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How to Build a Custom Mule Connector in Java

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How to Build a Custom Mule Connector in Java

Want to learn how to build a custom mule connector in Java? Check out this tutorial to learn how with the ConnectorConfig and SampleDynamicsConnector classes.

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Before we get started, here are some helpful links from Mule Documentation to get you introduced to building mule connectors.

What is Anypoint Connector DevKit?

Creating an Anypoint Connector Project

In this article, we will take a deep dive into how to add additional functionality (tabs), like pooling profile, reconnection in connector configuration, operations (drop-down), and general tab in connector settings.

Building a custom connector involves two things. First, it involves understanding the underlying connectivity logic and operations (CRUD Operations are nothing but our connector functionality listed in the drop-down). If we are building a public cloud connector like Azure Storage services - Blob/Table/Queue, then all of the connectivity and operation functionality is ready offered by Microsoft. Anypoint Connector Devkit provides various annotations to make developer life easier to build and publish connectors faster and wraps the underlying connectivity logic into an intuitive, simple to use, drag and drop connector available in Anypoint Studio that anyone can use without the need to know all the underlying complexity written in Java. This improves user experience with seamless access to rich functionality offered by the connector.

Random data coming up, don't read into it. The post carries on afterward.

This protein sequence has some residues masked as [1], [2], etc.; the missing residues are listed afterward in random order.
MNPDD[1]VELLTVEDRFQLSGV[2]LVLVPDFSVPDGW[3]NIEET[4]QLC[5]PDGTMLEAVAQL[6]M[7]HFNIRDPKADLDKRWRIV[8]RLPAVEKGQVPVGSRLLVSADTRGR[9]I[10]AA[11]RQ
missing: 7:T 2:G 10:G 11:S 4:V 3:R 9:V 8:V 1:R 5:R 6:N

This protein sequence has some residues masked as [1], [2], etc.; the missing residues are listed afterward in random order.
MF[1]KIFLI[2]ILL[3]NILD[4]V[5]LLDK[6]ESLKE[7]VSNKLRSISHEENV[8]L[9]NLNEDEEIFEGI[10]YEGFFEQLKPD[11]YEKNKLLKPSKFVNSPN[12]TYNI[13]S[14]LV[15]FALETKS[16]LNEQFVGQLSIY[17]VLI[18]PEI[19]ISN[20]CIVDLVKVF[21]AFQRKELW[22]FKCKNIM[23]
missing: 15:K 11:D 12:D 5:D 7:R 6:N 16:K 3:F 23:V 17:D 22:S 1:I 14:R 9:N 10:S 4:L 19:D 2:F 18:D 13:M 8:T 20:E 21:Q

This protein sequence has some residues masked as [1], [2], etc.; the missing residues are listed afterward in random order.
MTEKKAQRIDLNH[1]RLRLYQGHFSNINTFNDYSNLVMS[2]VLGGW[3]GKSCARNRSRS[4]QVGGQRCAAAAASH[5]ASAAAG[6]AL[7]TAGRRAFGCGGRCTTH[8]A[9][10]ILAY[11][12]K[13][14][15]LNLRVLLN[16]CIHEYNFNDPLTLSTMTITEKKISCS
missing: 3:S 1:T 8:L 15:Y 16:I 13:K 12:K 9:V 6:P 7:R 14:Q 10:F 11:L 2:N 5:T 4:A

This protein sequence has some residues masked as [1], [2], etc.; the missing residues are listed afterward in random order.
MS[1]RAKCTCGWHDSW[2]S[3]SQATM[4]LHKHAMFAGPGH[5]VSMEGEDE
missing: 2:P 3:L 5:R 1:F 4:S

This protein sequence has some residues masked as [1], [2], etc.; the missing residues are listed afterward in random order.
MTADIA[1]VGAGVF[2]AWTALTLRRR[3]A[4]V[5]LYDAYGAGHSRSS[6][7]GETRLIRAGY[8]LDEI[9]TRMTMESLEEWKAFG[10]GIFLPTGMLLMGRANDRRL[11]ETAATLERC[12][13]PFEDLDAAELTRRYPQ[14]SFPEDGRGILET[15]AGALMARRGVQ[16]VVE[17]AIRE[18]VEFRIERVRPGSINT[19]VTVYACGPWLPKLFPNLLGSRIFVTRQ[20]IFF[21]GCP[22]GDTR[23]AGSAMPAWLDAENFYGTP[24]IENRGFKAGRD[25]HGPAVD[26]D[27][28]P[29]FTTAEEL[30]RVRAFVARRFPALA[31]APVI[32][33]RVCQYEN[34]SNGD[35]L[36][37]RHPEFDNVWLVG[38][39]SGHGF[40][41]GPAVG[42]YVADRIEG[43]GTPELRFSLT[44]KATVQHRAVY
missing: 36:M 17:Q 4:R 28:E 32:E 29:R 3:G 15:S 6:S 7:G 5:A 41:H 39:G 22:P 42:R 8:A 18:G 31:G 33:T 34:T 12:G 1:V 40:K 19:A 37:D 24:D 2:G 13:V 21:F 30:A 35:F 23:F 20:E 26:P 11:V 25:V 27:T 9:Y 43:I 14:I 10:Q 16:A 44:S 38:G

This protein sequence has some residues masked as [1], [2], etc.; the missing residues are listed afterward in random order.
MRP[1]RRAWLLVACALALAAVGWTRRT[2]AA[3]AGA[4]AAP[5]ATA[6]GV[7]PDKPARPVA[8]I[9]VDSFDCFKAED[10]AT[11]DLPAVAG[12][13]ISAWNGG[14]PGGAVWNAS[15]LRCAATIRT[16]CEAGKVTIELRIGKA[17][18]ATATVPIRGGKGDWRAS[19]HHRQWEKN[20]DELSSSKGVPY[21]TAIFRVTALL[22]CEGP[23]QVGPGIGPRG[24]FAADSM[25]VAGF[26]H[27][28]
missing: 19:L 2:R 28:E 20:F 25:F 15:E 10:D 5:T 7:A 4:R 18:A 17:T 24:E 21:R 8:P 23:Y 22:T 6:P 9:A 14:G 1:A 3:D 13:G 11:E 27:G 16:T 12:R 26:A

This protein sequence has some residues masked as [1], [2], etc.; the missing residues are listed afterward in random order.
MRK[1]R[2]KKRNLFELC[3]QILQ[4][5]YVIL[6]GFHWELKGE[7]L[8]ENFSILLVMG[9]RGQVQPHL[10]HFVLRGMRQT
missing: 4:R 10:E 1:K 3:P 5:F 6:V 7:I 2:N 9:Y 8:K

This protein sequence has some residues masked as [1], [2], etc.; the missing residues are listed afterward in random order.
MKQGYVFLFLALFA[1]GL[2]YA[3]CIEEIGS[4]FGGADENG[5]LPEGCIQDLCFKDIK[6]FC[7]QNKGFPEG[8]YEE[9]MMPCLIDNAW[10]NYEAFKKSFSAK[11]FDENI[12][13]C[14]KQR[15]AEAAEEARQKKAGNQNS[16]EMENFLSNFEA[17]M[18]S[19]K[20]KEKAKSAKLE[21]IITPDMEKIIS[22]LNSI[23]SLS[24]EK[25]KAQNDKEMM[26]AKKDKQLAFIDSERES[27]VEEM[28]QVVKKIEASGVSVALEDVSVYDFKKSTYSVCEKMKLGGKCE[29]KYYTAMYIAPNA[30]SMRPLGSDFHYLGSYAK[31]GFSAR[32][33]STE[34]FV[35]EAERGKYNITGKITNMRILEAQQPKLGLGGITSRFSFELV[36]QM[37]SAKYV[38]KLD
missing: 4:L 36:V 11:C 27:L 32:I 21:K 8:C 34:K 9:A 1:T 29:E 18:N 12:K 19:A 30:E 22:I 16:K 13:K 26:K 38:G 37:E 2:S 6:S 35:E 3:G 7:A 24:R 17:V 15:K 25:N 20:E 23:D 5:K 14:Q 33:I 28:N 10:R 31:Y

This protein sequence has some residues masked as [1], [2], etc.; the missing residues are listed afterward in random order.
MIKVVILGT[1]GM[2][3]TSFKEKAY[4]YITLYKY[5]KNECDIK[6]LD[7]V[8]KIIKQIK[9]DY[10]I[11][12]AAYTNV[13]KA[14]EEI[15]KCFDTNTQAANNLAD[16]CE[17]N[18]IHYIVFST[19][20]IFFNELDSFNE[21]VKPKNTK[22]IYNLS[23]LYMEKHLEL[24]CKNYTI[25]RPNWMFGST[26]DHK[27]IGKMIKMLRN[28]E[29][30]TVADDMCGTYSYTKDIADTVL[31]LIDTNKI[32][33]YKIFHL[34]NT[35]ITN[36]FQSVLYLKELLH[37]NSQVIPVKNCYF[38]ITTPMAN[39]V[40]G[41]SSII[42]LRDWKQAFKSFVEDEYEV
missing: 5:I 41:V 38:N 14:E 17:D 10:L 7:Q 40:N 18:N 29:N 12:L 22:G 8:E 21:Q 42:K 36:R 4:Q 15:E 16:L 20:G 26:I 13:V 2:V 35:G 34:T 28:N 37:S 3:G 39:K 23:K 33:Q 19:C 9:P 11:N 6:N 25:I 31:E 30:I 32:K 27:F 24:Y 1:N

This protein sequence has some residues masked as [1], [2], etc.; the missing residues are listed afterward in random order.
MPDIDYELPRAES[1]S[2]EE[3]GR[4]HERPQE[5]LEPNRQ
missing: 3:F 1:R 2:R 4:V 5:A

I am going to use Dynamics365 for Operation as a reference to build this new connector. Building a full-fledged Mulesoft Connector is simple and straightforward by leveraging the annotations offered by Anypoint Connector DevKit. Primarily, there is only two classes that we need to focus on — (1) ConnectorConfig java class (2) <<Name of the Connector>>Connector java class.

Part One

Let’s start with the ConnectorConfig Java class. This class is all about setting up the connection with the target system and managing the connection. It can be a SAAS product or cloud service, such as Azure Storage service (Blob, File, Queue) or any system for that matter.

The value we provide in the friendlyName attribute in @ConnectionManagement annotation gets displayed at the top of the connector configuration.